Pallets and containers: The plastic pool alternative
October 06, 2010 - MMH Editorial
“Plastics.” If you’re of a certain age, you recognize that line as the one-word secret to business success given to Dustin Hoffman in “The Graduate.”
Who is iGPS? “We are the worlds first and only pallet rental service that provides manufacturers and receivers with all plastic pallets embedded with RFID tags,” says Lewis Taffer, chief marketing officer for the Florida-based pool operator.
Like PECO, iGPS is challenging CHEP’s dominant position in the pallet rental market. The company counts about 10 million 48- x 40-inch plastic pallets in its pool, compared to 65 million wooden pallets in the CHEP pool in North America and 5 million wooden pallets in the PECO pool.
Like the CHEP and PECO pallets, the iGPS pallet meets GMA and ISO standards for rackability. Like CHEP and PECO, the sweet spot is fast-moving consumer goods. And, in a pooling model, asset utilization – or turning the pallets – is key to the profitability of the pool provider as well as a way to keep costs low for the customer. If iGPS has a niche, it’s in the food and beverage side of the consumer packaged goods market.
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And, as Taffer explains it, the process of working with iGPS is similar to the process of working with CHEP and PECO. “A customer can place an order over the phone, but most place their orders over the Web,” he says. “They specify the quantity of pallets they need and the locations, and we take the responsibility to get them there.” That’s where the RFID tag comes in to play: iGPS reads the tag when the pallet leaves an iGPS location to initiate the rental period; a customer scans the RFID tag when the pallet leaves its location to end the rental period. The scan can also be used to mate the pallet with a shipment number in the customer’s system for tracking.
The most important similarity could be that iGPS has priced its service to be competitive with CHEP, at $4 to $6 per trip, depending on the volume of pallets being used, the length of the rental period, etc.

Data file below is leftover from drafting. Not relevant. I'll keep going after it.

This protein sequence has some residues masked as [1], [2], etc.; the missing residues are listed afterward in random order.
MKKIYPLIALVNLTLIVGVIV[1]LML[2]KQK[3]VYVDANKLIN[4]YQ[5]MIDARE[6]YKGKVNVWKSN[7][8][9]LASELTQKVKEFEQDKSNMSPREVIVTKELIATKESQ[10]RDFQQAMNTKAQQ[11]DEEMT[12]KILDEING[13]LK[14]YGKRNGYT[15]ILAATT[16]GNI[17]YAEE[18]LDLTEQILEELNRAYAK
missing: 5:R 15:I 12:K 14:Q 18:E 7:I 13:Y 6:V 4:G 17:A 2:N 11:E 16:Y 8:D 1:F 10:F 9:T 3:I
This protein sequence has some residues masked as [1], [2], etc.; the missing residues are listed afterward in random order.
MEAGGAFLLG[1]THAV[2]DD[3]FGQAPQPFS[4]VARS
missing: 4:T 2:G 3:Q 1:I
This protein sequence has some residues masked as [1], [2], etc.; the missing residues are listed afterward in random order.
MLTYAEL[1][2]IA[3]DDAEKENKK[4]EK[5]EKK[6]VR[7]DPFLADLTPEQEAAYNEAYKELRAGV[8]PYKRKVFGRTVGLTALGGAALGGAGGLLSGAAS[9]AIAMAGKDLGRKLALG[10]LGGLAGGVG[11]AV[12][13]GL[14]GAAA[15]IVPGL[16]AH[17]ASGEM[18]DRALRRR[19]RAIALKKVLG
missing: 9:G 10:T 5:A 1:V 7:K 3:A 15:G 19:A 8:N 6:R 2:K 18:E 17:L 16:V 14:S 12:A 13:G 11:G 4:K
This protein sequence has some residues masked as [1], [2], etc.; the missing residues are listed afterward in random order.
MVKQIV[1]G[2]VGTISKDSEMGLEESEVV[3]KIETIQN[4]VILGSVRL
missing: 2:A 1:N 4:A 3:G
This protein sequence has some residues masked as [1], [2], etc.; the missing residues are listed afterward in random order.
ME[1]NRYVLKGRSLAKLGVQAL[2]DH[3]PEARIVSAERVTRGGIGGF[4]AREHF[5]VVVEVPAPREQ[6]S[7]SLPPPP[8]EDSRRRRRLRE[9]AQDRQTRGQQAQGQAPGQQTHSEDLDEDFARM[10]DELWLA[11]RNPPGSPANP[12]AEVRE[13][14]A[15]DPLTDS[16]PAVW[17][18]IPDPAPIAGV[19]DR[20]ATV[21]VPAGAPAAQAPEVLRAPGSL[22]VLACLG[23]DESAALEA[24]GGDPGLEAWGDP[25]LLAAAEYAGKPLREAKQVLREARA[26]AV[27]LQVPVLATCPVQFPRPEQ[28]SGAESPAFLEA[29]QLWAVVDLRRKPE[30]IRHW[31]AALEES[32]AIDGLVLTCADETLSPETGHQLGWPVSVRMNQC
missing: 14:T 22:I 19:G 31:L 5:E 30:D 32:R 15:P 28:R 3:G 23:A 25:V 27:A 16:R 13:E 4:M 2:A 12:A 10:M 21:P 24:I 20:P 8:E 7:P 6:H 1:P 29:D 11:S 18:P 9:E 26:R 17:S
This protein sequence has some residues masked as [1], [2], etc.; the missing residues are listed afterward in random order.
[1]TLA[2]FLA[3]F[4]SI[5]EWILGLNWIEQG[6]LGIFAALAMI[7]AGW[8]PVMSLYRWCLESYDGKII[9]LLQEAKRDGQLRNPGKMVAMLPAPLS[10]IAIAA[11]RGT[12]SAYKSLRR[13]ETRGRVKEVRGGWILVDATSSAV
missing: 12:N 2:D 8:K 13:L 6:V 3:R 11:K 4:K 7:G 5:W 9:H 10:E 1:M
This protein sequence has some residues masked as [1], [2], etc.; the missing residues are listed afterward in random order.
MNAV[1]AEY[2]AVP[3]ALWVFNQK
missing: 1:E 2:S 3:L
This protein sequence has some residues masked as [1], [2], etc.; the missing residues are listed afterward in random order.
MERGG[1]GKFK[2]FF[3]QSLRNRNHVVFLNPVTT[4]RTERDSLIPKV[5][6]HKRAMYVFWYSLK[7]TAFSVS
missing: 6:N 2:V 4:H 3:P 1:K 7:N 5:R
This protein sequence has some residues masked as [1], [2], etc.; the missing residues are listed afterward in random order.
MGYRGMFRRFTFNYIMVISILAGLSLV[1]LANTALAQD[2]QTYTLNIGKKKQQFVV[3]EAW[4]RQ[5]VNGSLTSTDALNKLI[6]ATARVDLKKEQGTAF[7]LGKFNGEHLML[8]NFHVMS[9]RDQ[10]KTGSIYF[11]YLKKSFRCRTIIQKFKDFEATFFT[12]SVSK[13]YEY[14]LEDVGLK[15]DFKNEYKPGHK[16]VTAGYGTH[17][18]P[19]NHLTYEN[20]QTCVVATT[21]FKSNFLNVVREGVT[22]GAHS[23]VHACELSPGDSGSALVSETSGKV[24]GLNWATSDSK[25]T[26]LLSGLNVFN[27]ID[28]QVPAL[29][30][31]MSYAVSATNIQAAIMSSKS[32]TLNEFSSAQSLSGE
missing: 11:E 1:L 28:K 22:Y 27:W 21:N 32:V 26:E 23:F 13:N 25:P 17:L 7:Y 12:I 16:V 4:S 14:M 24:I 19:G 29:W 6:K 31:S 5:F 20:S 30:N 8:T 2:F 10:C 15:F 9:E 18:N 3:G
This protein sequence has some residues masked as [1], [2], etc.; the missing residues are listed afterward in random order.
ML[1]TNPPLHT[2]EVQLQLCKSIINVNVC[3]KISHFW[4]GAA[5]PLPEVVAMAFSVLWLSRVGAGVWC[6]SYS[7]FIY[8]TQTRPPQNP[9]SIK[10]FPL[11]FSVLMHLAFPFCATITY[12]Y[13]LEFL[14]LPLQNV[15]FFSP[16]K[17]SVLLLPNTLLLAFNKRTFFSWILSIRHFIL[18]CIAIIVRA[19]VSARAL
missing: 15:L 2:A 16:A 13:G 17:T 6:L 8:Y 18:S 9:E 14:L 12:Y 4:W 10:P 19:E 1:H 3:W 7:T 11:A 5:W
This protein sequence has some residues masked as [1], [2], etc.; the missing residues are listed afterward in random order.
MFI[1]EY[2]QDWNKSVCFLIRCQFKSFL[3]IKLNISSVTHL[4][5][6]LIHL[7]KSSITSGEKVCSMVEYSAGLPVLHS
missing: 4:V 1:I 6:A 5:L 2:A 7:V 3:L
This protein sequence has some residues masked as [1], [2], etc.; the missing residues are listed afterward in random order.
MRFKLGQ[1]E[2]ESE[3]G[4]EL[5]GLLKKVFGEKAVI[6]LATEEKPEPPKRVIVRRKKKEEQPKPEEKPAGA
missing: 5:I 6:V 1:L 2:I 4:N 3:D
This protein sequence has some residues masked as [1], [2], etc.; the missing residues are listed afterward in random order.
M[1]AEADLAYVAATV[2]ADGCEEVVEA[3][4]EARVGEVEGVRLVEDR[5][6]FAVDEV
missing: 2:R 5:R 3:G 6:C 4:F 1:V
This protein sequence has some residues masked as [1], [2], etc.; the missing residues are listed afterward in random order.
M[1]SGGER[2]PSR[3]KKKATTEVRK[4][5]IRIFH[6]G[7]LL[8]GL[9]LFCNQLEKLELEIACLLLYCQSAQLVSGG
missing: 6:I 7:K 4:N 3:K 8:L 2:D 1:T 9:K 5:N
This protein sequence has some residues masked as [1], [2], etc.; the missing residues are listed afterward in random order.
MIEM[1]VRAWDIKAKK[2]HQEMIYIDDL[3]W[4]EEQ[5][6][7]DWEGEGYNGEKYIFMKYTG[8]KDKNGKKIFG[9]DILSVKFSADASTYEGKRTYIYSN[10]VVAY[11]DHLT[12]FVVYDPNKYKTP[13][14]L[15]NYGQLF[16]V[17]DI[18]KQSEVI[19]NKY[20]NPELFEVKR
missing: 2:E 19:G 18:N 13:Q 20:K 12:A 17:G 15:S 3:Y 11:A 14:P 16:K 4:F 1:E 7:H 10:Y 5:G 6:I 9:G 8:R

There are also key differences between the iGPS pallet and the wooden pallet pools.
First the obvious: It’s a plastic pallet. That means it can be washed down for sanitation reasons after a use, which could be important for food manufacturers. In addition, Taffer says the pallet is 27 pounds—lighter than a comparable wooden pallet, weighing in at an estimated 48 pounds.
The RFID tag means that the pallet could be used to track and trace a shipment through the supply chain if the iGPS customer and its customers both have RFID portals in their facilities. Although few end users are focused on using RFID to track cases and pallets in an open loop supply chain, which is common in fast-moving consumer goods, the potential is there.
The last difference is what happens to the pallets after they are used. While CHEP and PECO operate repair and logistics depots, or work with third parties that manage those facilities for them, iGPS has developed a concept it calls iDepot. In this model, the retailers or distribution centers that receive product on iGPS pallets get paid to collect, inspect, sort and clean the pallets, and to then load them onto an outbound iGPS trailer that delivers them to the next iGPS customer. Damaged pallets, meanwhile, are segregated and picked up for repair once enough have accumulated.
“The iDepot model saves us the cost of operating repair depots and becomes a profit center for the retailers and distributors that receive our pallets,” says Taffer.
Reader survey: From wood to plastic to pallet pools, our readers tell us what’s important in pallets.
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